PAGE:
From Jacob Stolworthy:
A new edition of Margaret Mitchell’s epic novel, released by Pan Macmillan, contains a caution at the start warning readers of its “problematic” content.
The note reportedly says the book has not been rewritten to erase the offensive material, but says it includes “racist” elements that are “hurtful or indeed harmful”.
I feel that this is an appropriate and adequate addition to the book. Assure the readers that nothing in the text has changed, give some historical context, and allow people to choose for themselves if they want to venture into a problematic book.
This is in contrast to the recent trend of removing or altering problematic language and themes in previously published works. New editions of the books of Agatha Christie, Ian Fleming, and Roald Dahl have had their texts changed in recent months. I can understand why the publishers have made their alterations, but I believe it’s the wrong tack to take.
It will surprise nobody to learn that I don’t own the rights to these books. I’m just some guy in Southern California, not some powerful publishing decision-maker. However, I don’t feel censorship is necessarily the correct decision to make with most things. Not only would Margaret Mitchell’s book be reduced to a slim and confounding thing, but trying to erase slavery from history, even in the context of a work of fiction, would be far more problematic.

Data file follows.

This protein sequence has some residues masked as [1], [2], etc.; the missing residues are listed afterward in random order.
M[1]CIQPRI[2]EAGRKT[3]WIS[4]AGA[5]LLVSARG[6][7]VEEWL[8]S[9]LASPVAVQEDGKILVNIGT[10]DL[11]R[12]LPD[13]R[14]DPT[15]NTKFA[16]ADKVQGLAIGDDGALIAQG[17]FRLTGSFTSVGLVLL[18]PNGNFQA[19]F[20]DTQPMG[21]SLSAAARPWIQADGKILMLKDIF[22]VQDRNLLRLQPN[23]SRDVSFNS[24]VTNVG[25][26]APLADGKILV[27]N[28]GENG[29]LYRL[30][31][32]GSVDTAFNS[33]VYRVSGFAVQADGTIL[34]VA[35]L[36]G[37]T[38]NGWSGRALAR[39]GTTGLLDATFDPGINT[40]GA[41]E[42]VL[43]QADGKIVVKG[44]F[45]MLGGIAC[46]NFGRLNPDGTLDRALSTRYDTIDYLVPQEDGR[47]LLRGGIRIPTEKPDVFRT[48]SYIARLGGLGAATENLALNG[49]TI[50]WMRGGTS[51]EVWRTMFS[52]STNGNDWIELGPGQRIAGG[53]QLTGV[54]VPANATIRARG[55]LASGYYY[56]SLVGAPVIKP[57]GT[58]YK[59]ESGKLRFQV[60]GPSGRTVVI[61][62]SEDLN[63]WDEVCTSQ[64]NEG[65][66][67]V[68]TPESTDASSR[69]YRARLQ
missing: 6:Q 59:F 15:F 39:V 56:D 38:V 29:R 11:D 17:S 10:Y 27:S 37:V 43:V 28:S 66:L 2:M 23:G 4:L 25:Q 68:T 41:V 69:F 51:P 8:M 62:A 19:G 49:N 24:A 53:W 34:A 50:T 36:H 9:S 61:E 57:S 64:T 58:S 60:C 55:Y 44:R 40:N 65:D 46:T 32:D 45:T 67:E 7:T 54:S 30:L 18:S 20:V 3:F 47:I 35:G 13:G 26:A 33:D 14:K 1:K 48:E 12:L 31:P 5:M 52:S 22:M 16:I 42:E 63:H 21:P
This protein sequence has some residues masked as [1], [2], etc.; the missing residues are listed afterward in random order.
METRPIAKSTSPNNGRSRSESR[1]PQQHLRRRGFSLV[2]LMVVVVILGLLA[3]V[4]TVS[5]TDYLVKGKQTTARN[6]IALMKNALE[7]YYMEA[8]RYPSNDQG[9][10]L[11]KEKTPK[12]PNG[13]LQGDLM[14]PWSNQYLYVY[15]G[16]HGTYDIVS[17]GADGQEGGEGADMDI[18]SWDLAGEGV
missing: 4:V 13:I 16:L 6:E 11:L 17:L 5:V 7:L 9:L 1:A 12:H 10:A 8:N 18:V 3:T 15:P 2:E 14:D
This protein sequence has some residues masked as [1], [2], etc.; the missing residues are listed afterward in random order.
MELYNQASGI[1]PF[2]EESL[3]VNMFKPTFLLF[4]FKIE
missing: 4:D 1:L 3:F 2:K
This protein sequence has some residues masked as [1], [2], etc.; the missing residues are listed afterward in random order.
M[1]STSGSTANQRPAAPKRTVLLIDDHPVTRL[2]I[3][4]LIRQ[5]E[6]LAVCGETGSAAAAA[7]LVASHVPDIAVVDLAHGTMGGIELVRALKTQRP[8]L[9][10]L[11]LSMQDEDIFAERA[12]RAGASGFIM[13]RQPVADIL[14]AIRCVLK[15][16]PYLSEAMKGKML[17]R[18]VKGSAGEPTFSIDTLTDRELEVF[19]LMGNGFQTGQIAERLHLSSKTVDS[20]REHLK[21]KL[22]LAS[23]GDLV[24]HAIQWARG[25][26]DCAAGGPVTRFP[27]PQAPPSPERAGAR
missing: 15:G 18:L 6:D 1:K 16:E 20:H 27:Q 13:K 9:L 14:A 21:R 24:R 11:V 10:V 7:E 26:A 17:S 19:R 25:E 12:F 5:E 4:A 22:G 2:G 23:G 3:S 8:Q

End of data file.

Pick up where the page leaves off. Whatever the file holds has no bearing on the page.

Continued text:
It’s not a book ban, but a text ban is still an erasure. In the case of Gone with the Wind, removing any text relating to slavery would be akin to whitewashing the past. I’m glad the publishers haven’t made that decision. Context and education are important. Willful ignorance and turning a blind eye to the atrocities of the past are harmful.
UPDATE: Is there a word for book publishers who fall over themselves to alter the content of older works for “current sensibilities” because other publishers are doing it and they don’t want to be branded as politically incorrect or behind the times?
Penguin Random House has started changing “outdated” terms in the works of P.G Wodehouse. Jeeves and Wooster couldn’t escape this fate either. This time, they’ve also included a disclaimer at the front of the book. As I wrote above, an explanation of a book’s history and how it may be problematic today is an acceptable addition. Altering the content? I’m not as certain.
This is beginning to feel like reactionary jumping on the bandwagon. At what point do these actions go from feeling like they’re well-intended to an obvious fear of losing money?